Truth requires sense of right and wrong, integrity, clear thinking
By Clay Perkins
Monday, August 13, 2018
“Then you will know the truth, and the truth will set you free.” — John 8:32 (The Bible, New International Version)
When is telling the truth not telling the truth? When is truth false? Can truth be fake? Can truth be dishonest?
A man pushed an elderly woman to prevent her from being hit by an oncoming bus. In the same community, on the same day, a man pushed an elderly woman causing her to be hit by an oncoming bus. The news report read, “Rash of elderly women being pushed by men causes concern.” This was absolutely true while being absolutely wrong. This illustration serves as a reminder about truth: truth has boundaries.
Truth is best told when one has a profound sense of right and wrong. There is a difference between right and wrong (Isaiah 5:20). Right is right. Wrong is wrong. Right is good. Wrong is evil. No matter how much you wish for a wrong to be right, it cannot be. No matter how much you think a wrong is right, it is not. One must be very careful to know the difference between right and wrong. If we confuse the difference between right and wrong, truth becomes blurred. We cause significant harm to society when we call good evil and evil good. Do you know the difference between right and wrong? Good and evil? If not, telling the truth will be a challenge for you. Right and wrong are not equal. Good and evil are in constant conflict. Make sure you know the difference.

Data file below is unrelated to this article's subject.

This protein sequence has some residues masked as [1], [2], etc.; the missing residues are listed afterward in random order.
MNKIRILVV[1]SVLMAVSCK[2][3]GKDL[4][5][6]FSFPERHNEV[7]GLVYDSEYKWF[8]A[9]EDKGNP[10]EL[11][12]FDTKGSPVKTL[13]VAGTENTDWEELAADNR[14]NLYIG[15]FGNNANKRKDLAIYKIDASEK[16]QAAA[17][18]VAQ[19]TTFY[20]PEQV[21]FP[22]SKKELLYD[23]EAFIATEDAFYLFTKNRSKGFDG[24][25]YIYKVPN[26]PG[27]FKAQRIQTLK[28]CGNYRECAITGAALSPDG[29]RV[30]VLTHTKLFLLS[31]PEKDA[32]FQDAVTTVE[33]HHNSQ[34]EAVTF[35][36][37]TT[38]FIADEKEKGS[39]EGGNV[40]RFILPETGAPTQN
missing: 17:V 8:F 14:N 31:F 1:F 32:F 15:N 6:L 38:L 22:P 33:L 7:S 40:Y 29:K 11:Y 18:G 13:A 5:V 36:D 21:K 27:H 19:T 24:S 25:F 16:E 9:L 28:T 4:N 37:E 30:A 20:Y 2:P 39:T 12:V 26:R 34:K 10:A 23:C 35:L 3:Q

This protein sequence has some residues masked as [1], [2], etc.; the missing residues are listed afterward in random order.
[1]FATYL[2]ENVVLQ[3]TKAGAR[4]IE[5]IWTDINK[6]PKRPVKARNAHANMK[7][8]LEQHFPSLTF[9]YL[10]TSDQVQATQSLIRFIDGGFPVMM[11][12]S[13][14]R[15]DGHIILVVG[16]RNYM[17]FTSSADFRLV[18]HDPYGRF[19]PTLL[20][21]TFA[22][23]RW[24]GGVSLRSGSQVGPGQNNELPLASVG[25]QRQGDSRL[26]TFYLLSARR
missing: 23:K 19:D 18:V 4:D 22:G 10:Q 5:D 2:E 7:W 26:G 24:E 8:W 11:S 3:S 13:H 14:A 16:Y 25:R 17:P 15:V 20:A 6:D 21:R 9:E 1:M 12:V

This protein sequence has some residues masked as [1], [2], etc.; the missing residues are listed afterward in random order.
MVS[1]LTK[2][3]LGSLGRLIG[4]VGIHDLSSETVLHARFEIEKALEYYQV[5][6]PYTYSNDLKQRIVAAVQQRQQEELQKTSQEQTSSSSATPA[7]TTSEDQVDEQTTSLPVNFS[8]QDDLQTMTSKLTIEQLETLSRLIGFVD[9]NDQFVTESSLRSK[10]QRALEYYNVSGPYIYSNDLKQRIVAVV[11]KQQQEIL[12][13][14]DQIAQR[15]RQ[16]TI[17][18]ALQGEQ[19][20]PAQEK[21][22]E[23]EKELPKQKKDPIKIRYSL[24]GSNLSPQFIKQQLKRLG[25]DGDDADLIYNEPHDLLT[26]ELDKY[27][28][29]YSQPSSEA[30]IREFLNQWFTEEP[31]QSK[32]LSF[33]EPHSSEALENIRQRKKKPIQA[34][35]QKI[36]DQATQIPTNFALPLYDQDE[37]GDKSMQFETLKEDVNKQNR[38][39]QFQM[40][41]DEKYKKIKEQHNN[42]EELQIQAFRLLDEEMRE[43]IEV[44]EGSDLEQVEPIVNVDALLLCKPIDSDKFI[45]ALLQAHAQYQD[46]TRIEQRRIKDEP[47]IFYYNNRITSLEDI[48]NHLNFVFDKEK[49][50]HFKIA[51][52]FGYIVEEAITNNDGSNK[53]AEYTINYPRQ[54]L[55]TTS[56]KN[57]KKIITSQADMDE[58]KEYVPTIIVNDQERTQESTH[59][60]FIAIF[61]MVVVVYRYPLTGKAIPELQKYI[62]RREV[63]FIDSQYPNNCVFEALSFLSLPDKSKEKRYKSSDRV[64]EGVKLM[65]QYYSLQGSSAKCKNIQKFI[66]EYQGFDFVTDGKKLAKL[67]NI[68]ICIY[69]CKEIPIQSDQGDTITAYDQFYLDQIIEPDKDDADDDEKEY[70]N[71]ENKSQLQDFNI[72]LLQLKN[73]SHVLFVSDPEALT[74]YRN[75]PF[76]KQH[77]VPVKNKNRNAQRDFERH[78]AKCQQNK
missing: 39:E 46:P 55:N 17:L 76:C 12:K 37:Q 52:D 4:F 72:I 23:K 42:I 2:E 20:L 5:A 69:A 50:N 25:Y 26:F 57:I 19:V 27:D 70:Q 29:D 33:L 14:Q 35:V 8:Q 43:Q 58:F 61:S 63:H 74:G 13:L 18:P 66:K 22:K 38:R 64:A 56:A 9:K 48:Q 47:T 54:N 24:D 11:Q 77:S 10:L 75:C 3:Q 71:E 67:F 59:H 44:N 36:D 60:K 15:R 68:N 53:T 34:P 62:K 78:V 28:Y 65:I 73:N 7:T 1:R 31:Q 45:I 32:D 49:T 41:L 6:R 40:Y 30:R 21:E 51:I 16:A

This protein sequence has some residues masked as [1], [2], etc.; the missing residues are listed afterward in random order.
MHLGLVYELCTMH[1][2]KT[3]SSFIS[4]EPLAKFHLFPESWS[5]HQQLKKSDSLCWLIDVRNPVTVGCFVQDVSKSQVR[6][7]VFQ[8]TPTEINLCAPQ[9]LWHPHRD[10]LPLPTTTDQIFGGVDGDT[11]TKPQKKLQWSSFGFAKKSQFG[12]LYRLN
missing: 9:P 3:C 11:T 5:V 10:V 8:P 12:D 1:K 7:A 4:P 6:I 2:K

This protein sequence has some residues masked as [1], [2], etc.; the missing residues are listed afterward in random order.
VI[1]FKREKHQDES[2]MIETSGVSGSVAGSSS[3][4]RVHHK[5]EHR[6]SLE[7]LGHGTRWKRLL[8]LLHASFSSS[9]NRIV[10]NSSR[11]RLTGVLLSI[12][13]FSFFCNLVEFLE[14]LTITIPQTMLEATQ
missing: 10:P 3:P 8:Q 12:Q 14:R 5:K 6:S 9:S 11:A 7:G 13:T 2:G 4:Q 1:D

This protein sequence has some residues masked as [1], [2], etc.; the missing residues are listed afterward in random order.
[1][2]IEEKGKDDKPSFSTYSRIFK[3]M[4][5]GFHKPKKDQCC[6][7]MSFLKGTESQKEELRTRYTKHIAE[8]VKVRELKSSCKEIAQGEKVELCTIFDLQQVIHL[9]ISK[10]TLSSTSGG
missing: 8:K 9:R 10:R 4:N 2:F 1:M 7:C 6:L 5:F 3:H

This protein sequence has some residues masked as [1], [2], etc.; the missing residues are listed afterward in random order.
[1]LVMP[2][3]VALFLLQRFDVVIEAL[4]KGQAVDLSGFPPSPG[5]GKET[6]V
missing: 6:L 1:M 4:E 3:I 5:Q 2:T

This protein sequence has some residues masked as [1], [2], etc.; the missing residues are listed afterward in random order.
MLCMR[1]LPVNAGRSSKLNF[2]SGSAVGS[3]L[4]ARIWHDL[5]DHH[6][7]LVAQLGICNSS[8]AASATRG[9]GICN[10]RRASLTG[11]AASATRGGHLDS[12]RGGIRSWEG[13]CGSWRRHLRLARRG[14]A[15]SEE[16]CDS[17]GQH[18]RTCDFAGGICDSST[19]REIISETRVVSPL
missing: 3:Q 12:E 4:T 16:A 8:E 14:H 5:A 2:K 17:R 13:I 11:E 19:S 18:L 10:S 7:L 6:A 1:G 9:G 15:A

Truth is best told when one has a profound sense of integrity. One must have a desire to be honest to be able to tell the truth, or as they say, “to tell the whole truth and nothing but the truth.” As you listen for the truth, you should also listen for integrity. The desire to be honest when presenting the facts is essential for truth. Too often people lack integrity in their presentation of facts, manipulating truth according to their particular bias. We do more harm than good for our cause by not having integrity in the presentation of facts, even if they are true. Integrity matters in truth.
Truth is best told when one has a clear thought process. Critical thinking is paramount to truth. The ability to reason in a logical order seems to be becoming a lost art. Logic is truth’s best companion. Think. Learn to reason. You will be glad, for in reason you find truth.
We serve a God that calls us to come and reason together (Job 34:4; Isaiah 1:18). In Him we find truth (John 14:6). Let’s keep truth truthful with logic, integrity, a clear understanding of right and wrong, and the ability to think critically. We will all be better for it. We will know the truth, and the truth will set us free.
D. Clay Perkins is an adjunct professor at Mid-Atlantic Christian University. The opinions expressed in this column belong to the author and may not be those of MACU.